You are 100% correct - this isn’t a great outcome. We can definitely look into this a bit further to work out what’s going on.
Additional to the information previously discussed, another thought crossed my mind regarding recursive deleting of larger file/folder structures on a windows environment. I have heard that Powershell can in fact fail when attempting to recursively delete files/folders on Windows systems, in short because windows runs the operations asynchronously. This may in fact show similar traits as what you are seeing.
A simple example of the issue is this:
- Does folder A/B/C Exist? Yes
- Send command to delete A/B/C
- Does folder A/B/D Exist? Yes
- Send command to delete A/B/D (This command gets caught on a busy thread)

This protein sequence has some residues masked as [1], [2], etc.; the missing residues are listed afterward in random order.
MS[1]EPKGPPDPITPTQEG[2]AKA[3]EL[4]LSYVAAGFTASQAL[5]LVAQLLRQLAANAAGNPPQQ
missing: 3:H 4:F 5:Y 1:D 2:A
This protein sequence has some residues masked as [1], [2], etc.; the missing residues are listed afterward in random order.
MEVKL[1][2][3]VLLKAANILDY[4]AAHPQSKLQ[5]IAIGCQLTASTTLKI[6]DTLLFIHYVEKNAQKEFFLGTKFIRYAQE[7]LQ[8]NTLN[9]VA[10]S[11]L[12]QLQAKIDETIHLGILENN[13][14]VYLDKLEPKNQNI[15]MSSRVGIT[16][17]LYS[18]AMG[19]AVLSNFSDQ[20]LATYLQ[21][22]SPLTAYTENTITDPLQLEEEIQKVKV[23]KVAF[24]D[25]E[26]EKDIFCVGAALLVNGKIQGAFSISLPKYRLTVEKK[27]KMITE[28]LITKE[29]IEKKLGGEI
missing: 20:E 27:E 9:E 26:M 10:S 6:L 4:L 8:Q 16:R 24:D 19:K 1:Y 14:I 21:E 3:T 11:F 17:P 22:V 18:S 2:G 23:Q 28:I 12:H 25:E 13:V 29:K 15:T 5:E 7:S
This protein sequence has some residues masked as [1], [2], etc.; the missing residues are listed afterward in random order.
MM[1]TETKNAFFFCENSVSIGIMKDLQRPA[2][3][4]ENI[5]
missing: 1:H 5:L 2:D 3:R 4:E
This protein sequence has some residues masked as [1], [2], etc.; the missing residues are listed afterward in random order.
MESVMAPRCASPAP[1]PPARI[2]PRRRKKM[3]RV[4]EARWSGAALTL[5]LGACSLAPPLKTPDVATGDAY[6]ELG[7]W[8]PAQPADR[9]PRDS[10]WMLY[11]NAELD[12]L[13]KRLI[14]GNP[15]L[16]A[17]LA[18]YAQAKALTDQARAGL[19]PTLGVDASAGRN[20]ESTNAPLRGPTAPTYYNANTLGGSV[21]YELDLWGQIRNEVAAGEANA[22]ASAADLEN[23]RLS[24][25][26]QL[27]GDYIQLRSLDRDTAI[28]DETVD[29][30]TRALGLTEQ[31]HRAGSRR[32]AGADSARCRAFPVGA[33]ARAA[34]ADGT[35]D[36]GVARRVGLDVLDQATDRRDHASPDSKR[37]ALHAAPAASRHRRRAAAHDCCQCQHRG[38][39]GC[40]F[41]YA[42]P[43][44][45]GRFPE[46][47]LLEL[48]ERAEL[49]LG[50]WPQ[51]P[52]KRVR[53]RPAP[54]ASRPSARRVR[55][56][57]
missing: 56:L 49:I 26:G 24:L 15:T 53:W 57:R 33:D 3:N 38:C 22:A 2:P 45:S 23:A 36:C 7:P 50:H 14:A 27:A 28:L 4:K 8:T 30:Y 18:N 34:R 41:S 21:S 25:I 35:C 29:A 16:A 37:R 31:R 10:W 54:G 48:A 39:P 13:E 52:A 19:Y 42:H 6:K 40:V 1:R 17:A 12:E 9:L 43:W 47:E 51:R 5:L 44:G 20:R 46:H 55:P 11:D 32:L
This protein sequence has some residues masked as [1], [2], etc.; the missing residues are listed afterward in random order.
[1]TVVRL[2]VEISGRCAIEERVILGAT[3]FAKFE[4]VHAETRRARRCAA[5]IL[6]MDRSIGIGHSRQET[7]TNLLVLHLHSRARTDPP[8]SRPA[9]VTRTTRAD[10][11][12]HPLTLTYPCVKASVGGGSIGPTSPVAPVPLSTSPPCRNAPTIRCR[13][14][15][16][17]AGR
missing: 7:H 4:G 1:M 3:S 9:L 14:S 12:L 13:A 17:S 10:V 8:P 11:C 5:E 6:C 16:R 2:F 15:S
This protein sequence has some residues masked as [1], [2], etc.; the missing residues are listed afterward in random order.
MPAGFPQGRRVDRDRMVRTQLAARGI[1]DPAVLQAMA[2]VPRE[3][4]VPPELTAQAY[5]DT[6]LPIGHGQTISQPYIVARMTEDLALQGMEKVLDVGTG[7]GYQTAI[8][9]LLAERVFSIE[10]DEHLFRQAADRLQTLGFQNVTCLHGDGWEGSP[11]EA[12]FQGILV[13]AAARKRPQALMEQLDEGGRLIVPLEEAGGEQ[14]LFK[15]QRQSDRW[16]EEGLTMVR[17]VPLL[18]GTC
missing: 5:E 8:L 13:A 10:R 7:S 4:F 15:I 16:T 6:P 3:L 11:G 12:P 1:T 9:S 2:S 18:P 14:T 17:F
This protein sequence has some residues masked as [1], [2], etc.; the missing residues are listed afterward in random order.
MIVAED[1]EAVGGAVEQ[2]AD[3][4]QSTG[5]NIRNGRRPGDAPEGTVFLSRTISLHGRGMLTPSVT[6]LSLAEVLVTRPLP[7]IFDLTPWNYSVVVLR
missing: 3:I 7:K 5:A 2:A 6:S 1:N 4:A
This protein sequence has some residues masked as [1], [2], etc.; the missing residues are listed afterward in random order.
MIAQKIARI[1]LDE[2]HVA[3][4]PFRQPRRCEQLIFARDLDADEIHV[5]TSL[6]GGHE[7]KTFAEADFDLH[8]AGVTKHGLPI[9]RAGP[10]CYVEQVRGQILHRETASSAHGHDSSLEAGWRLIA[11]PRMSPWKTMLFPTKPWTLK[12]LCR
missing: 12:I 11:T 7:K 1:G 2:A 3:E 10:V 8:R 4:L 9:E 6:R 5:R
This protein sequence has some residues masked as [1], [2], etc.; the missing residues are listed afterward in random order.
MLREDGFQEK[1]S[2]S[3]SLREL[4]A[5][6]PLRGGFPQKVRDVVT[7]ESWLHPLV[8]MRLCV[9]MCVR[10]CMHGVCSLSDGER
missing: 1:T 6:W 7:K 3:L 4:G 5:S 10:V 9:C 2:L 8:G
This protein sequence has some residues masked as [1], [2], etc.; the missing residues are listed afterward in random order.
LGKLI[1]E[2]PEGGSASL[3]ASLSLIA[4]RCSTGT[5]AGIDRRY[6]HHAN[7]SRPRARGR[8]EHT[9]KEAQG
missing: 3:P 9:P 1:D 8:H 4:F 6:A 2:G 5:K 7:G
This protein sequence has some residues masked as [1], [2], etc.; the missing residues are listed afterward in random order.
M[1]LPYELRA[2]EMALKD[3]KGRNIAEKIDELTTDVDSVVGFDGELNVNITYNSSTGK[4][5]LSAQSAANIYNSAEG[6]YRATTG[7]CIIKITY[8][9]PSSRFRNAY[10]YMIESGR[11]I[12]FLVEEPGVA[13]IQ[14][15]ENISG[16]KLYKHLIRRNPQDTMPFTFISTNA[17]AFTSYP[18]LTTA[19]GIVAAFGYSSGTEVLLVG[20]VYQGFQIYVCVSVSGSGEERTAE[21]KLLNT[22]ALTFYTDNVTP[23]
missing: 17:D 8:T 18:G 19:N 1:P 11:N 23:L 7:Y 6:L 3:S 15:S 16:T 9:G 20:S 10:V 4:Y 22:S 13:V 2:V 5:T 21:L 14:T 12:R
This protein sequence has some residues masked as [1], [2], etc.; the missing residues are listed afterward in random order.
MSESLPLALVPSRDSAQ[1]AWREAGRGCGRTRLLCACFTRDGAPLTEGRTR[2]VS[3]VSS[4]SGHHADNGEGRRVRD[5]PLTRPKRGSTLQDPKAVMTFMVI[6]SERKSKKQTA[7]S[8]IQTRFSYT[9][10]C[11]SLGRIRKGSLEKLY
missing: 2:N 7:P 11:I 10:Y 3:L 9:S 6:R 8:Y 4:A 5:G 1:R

- A/B/C gets deleted
- Should A/B be empty? Yes
- Send command to delete A/B
- Command A/B tries to delete but is in use due to the delete A/B/D command still not executing.
So the above issue and as well as other legitimately open file handles need to be addressed. One suggestion to deal with this is by finding the deepest child-path and removing the files using the -force command, then remove the folder that they were in, then again find the next deepest child path.
There is a lot of information out on google around this issue - but I found this discussion thread to be the most helpful for me: https://github.com/PowerShell/PowerShell/issues/8211
Please, let me know if you need a hand to develop a script that works in your situation.
Hopefully this is more of a satisfactory answer for you.